How people feel about heat-resistant superalloys depends on what they do with them. Those who use parts made of HRSAs are high on the materials because they retain their strength and hardness at high temperatures and also provide excellent corrosion resistance.
Originally marketed for their proficiency in heavy metal removal applications while delivering longer tool life and multi-point efficiency, turning inserts have grown more sophisticated in response to advances in materials, machines, methods, and even social factors.
All shops want to be more productive and reduce downtime. For some, this means an investment in a high-end CNC machine tool. Others give quick-change toolholders a try, or pursue an IIoT (Industrial Internet of Things) machining strategy.
In a few short years, the Center for Manufacturing and Metrology at the University of Hartford has become a leading national provider of education, training and research in measuring technology for manufacturing.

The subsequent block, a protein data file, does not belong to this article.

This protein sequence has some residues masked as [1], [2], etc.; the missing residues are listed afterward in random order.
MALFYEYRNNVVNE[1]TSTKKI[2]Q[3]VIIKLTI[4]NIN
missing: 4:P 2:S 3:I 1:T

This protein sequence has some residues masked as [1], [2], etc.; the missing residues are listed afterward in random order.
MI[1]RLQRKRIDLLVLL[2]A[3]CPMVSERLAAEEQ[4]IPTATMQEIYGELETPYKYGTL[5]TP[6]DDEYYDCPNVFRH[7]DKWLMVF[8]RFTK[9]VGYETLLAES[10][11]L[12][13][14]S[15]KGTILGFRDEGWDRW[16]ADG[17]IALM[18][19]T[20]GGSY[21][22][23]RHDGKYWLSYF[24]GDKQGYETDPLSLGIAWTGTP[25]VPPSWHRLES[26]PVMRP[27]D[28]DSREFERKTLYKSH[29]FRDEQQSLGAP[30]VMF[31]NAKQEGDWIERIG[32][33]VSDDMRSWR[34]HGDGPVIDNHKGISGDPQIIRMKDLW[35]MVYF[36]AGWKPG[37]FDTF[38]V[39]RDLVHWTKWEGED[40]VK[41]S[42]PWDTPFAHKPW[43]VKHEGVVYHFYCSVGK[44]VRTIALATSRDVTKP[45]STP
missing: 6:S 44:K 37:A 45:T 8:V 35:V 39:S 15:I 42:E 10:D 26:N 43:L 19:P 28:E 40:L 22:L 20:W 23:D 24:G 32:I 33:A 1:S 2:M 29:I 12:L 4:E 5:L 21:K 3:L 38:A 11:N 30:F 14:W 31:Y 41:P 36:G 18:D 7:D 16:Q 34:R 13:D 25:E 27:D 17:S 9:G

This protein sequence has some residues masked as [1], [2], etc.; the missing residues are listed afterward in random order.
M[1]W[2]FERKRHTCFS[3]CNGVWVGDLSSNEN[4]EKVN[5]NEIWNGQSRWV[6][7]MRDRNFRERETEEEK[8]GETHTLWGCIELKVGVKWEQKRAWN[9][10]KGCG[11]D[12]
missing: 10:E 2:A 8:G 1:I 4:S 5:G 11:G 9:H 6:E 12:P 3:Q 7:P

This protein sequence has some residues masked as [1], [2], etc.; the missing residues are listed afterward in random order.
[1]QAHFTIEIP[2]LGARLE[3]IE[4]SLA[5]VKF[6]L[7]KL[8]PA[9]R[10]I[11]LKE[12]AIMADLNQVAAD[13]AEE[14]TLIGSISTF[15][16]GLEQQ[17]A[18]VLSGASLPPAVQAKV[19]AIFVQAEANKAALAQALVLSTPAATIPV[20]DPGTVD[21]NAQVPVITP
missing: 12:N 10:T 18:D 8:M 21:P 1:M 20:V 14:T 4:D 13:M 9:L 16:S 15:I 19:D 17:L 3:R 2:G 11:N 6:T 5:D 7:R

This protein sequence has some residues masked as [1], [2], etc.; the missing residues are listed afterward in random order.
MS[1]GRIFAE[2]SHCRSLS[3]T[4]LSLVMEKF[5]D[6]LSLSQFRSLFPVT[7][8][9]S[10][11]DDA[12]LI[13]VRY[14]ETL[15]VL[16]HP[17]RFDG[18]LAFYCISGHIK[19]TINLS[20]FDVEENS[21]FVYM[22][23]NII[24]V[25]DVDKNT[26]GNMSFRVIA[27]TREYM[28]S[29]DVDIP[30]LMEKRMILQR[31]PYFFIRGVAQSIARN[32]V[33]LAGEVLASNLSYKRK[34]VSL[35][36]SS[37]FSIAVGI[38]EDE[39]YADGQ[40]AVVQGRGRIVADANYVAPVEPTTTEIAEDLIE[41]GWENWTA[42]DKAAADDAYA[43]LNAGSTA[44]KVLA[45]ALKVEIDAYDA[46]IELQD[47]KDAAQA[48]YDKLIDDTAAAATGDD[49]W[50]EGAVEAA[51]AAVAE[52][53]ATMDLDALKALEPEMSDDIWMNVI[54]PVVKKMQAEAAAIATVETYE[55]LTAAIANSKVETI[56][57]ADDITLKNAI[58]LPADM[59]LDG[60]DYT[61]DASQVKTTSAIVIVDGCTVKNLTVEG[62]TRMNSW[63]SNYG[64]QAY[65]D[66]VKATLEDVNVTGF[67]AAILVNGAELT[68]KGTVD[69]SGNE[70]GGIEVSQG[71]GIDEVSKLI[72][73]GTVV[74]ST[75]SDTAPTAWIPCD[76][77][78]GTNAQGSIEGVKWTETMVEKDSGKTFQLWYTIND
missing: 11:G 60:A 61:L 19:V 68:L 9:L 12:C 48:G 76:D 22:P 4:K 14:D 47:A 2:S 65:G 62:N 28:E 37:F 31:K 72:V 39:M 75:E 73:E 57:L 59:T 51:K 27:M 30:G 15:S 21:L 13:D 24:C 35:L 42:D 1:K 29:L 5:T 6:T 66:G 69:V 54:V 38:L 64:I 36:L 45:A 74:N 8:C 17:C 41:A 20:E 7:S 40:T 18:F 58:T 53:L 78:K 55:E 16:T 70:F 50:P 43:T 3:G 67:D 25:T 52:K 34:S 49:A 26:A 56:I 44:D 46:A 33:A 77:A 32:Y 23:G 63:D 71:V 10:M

The U.S. manufacturing industry has made major adjustments to stay in business and keep production moving during the COVID-19 pandemic. Not only have manufacturers adapted to major disruptions in all major markets, they have also reconfigured their production systems to keep workers safe.
Alan Rooks - Editor in Chief, Manufacturing Engineering
2020 was certainly an unusual year—for SME, for our industry, and for the world. There is no question that these unusual times will carry over into 2021. Unusual does not necessarily mean bad; it just means different. Often hidden within those differences are opportunities.
Anyone who’s worked with wind turbine blades or just seen one up close can attest to the massive size of these clean-energy workhorses. Ever thought about what happens to that costly, high-tech material once the blade reaches the end of its lifespan in 20 years or so?
Imagine you wrote a masterpiece of literary fiction or a detailed plan for financial success. You can’t wait to share your work with the world. But there’s a problem. In this universe, in this reality, computers have no way to share documents with each other.
Jonathan Wise - Vice President, Technology, CESMII
This article is based on the Workforce Leadership Exchange at FABTECH 2019. It continues coverage that began with the Up Front column in ME, January 2020, page 6, and continued with “Workforce Pipeline” on pages 102-103 of the April issue and “Workforce Pipeline” on pages 86-87 of the October issue.
In 2020, most manufacturers focused on mitigating the impact of COVID-19, but mitigation is too little too late. Many companies learned that lesson after seeing how COVID-19 outbreaks affected either their own facilities or other manufacturing firms.